7

If the Ripple network splits in half, then each half will validate ledgers independently, potentially with conflicting transactions. If all servers are properly configured, they will not accept any of these ledgers as fully validated, since none of them will have sufficient validations. It's possible both sides will think they're in the minority (if the ...


7

You're looking for CBlockIndexWorkComparator, which operates by three rules. The rules are applied one at a time, and if a rule leads to a tie, then the next rule is applied. Which blockchain has the most work? Which one was received first? (This can be different for different clients, which is why the previous rule is applied first.) Which one has a ...


7

When a node discovers a new block, it will send an (unsolicited) inv (inventory message) to announce the new block to its peers. The peers should then respond by sending a getdata message requesting either the header, or the complete block. The Developer Reference describes the exchanged messages in more detail. The nodes will then check the header, and ...


7

Attention: Ambiguity! Note that the term (or abbreviation) "PoB" can be used differently. For example, some cryptocurrencies allow users to get some of their coins for provably burning money in Bitcoin, essentially deriving their values from Bitcoin's value by deriving their scarcities from Bitcoin's scarcity. Yeah, but what about my question? The idea ...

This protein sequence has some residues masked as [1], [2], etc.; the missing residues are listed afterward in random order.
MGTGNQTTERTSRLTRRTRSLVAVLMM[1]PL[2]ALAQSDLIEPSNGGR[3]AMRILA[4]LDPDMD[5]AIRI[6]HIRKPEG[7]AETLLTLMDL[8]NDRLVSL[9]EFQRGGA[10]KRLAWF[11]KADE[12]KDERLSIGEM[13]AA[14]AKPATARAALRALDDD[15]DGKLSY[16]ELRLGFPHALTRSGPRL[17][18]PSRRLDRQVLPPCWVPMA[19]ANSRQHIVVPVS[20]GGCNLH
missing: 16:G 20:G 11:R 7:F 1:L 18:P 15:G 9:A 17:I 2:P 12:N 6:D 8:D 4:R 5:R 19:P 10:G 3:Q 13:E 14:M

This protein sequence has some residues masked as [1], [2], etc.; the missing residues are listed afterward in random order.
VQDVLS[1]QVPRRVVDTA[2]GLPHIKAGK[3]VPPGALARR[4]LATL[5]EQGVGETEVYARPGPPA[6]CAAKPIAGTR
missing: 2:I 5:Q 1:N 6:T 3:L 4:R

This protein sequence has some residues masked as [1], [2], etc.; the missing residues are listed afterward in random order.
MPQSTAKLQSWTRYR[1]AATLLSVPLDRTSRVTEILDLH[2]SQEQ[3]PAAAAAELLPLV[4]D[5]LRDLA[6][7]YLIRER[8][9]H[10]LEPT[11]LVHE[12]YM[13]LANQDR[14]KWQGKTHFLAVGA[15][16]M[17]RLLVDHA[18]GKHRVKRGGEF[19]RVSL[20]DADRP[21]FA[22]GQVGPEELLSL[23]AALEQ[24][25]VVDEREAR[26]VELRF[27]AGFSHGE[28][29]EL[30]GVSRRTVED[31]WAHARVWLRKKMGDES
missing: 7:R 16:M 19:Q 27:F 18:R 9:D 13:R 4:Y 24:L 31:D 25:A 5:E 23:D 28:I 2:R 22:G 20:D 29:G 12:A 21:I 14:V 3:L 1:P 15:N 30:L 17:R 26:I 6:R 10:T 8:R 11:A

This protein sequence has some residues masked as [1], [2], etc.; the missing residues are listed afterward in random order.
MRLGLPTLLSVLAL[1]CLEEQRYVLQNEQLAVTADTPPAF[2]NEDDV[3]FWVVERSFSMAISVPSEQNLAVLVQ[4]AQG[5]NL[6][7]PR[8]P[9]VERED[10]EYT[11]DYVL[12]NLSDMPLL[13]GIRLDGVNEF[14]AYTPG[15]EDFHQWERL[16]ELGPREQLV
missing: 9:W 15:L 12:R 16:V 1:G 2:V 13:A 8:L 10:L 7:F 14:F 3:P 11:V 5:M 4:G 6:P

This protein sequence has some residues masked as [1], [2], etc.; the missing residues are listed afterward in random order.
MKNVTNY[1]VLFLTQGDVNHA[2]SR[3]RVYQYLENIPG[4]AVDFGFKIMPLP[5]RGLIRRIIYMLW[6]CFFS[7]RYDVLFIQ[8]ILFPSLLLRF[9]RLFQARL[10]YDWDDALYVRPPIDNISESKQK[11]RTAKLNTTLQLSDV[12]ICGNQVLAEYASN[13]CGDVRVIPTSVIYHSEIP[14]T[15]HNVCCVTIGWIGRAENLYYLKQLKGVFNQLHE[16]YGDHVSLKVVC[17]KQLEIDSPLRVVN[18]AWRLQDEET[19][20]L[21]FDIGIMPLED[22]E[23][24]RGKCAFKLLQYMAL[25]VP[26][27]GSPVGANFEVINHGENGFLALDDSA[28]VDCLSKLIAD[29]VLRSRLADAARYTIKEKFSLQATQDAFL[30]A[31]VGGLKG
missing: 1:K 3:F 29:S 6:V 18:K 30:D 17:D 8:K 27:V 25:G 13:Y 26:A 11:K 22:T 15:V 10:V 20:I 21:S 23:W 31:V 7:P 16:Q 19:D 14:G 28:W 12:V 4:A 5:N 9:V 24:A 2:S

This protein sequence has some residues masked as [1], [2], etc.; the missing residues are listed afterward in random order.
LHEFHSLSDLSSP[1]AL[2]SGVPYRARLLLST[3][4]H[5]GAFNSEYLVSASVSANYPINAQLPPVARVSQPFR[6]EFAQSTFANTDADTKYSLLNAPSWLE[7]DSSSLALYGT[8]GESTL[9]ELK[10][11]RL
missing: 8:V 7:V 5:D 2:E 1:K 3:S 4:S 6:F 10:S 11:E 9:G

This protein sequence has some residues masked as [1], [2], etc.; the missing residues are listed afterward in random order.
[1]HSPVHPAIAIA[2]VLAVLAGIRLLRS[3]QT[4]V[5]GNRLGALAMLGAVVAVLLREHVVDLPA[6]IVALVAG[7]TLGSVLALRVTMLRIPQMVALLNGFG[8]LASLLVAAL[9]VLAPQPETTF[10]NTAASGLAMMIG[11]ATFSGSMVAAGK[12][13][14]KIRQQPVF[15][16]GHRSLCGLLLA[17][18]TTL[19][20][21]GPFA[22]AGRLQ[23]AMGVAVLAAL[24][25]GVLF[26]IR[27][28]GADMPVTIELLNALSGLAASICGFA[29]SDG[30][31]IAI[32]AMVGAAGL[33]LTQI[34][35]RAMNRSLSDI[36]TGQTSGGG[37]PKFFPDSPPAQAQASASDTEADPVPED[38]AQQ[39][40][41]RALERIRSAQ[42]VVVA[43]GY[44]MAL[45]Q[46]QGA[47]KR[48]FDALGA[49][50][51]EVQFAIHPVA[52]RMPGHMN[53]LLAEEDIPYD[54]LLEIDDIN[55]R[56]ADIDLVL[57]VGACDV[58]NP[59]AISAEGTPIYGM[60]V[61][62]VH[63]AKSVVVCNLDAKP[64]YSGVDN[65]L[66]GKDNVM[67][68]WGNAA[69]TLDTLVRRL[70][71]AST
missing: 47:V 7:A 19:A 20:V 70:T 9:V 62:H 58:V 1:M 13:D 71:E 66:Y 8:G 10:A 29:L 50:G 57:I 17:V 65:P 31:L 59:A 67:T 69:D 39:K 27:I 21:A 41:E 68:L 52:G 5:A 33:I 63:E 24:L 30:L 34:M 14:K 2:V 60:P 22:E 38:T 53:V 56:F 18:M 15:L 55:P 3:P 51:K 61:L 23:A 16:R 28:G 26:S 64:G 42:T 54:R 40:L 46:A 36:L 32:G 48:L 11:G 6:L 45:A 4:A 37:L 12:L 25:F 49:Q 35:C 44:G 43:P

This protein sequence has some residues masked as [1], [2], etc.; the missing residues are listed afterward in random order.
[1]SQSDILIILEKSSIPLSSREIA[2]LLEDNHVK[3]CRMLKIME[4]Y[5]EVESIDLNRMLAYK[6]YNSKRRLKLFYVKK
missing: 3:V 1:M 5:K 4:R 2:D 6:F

7

Signalling simply means the miner of a block has set a bit in the version field to say that they support something. BIP 8 and 9 discuss this, it allows the miners to let the network know they are ready for the change or not. The version field of a block is 32 bits long, and if the top 3 bits are set to '001', 29 bits are free to be used for signalling. ...


7

BIP9 "versionbits" introduced a method to deploy up to 29 softfork proposals at the same time. Each proposal follows the same flow: Graphic from BIP9 After the starttime is reached for the proposal, miners can signal readiness by setting the corresponding bit in the version field of the block header. In the past weeks we've seen signalling for two ...


6

A really quick answer is this: The proof of work system is a solution to the distributed synchronization issue; in another guise it is called the Byzantine Generals' Problem. Thus, any solution to this problem is an acceptable alternative, however the proof-of-work solution is particularly suited to distributed systems. You can read Satoshi Nakamoto's ...


6